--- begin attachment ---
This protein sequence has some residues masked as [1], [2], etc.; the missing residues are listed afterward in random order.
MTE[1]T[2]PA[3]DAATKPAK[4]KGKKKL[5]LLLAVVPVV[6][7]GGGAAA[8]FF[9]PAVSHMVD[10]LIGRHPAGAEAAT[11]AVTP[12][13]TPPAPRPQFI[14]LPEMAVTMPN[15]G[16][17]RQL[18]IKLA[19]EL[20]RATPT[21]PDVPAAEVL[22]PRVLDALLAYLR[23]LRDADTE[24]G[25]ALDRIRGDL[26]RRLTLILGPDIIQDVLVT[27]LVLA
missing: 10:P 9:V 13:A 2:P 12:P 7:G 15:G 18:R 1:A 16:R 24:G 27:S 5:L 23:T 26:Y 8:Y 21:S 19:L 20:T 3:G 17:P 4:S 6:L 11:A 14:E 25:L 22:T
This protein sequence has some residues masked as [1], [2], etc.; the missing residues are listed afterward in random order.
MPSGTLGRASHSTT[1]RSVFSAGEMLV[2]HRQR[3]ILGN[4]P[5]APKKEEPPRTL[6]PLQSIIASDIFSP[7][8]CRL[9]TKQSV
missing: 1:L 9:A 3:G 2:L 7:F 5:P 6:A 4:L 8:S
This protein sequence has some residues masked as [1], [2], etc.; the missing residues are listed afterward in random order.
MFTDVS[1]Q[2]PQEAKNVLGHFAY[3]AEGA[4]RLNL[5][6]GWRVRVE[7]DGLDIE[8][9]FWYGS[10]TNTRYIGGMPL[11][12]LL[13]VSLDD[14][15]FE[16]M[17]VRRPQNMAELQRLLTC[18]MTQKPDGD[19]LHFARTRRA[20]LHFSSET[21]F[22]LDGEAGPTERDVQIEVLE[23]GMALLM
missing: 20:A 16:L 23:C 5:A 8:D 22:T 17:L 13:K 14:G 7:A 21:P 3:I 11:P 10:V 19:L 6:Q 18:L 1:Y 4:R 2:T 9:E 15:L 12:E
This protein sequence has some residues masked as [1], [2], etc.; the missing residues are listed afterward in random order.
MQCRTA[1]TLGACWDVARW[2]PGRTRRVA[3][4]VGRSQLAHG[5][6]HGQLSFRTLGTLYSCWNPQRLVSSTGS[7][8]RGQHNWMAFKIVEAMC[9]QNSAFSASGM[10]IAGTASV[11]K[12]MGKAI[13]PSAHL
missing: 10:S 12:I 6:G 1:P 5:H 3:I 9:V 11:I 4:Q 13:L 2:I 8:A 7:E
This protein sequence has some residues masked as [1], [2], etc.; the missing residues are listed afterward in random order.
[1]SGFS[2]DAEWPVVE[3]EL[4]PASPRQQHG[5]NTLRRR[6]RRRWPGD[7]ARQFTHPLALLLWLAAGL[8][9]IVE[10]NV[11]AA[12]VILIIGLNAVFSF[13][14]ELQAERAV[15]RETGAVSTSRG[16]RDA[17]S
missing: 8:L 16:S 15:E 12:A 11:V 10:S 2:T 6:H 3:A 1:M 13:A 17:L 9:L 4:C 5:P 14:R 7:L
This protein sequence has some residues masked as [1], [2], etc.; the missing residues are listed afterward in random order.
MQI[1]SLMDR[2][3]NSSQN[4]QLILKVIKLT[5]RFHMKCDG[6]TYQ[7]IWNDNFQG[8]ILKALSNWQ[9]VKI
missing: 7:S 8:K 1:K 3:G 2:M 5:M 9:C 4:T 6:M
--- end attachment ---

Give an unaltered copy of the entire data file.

This protein sequence has some residues masked as [1], [2], etc.; the missing residues are listed afterward in random order.
MTE[1]T[2]PA[3]DAATKPAK[4]KGKKKL[5]LLLAVVPVV[6][7]GGGAAA[8]FF[9]PAVSHMVD[10]LIGRHPAGAEAAT[11]AVTP[12][13]TPPAPRPQFI[14]LPEMAVTMPN[15]G[16][17]RQL[18]IKLA[19]EL[20]RATPT[21]PDVPAAEVL[22]PRVLDALLAYLR[23]LRDADTE[24]G[25]ALDRIRGDL[26]RRLTLILGPDIIQDVLVT[27]LVLA
missing: 10:P 9:V 13:A 2:P 12:P 7:G 15:G 18:R 1:A 16:R 24:G 27:S 5:L 23:T 26:Y 8:Y 21:S 19:L 20:T 3:G 17:P 4:S 6:L 11:A 14:E 25:L 22:T
This protein sequence has some residues masked as [1], [2], etc.; the missing residues are listed afterward in random order.
MPSGTLGRASHSTT[1]RSVFSAGEMLV[2]HRQR[3]ILGN[4]P[5]APKKEEPPRTL[6]PLQSIIASDIFSP[7][8]CRL[9]TKQSV
missing: 1:L 9:A 3:G 2:L 7:F 5:P 6:A 4:L 8:S
This protein sequence has some residues masked as [1], [2], etc.; the missing residues are listed afterward in random order.
MFTDVS[1]Q[2]PQEAKNVLGHFAY[3]AEGA[4]RLNL[5][6]GWRVRVE[7]DGLDIE[8][9]FWYGS[10]TNTRYIGGMPL[11][12]LL[13]VSLDD[14][15]FE[16]M[17]VRRPQNMAELQRLLTC[18]MTQKPDGD[19]LHFARTRRA[20]LHFSSET[21]F[22]LDGEAGPTERDVQIEVLE[23]GMALLM
missing: 20:A 16:L 23:C 5:A 8:D 22:T 17:L 13:K 14:G 7:A 21:P 3:I 11:P 10:V 19:L 6:Q 18:L 1:Y 4:R 2:T 9:E 15:L 12:E
This protein sequence has some residues masked as [1], [2], etc.; the missing residues are listed afterward in random order.
MQCRTA[1]TLGACWDVARW[2]PGRTRRVA[3][4]VGRSQLAHG[5][6]HGQLSFRTLGTLYSCWNPQRLVSSTGS[7][8]RGQHNWMAFKIVEAMC[9]QNSAFSASGM[10]IAGTASV[11]K[12]MGKAI[13]PSAHL
missing: 10:S 12:I 6:G 1:P 5:H 3:I 9:V 11:I 4:Q 13:L 2:I 8:A 7:E
This protein sequence has some residues masked as [1], [2], etc.; the missing residues are listed afterward in random order.
[1]SGFS[2]DAEWPVVE[3]EL[4]PASPRQQHG[5]NTLRRR[6]RRRWPGD[7]ARQFTHPLALLLWLAAGL[8][9]IVE[10]NV[11]AA[12]VILIIGLNAVFSF[13][14]ELQAERAV[15]RETGAVSTSRG[16]RDA[17]S
missing: 8:L 16:S 15:E 12:A 11:V 10:S 2:T 6:H 3:A 1:M 13:A 17:L 9:L 4:C 5:P 14:R 7:L
This protein sequence has some residues masked as [1], [2], etc.; the missing residues are listed afterward in random order.
MQI[1]SLMDR[2][3]NSSQN[4]QLILKVIKLT[5]RFHMKCDG[6]TYQ[7]IWNDNFQG[8]ILKALSNWQ[9]VKI
missing: 7:S 8:K 1:K 3:G 2:M 5:M 9:C 4:T 6:M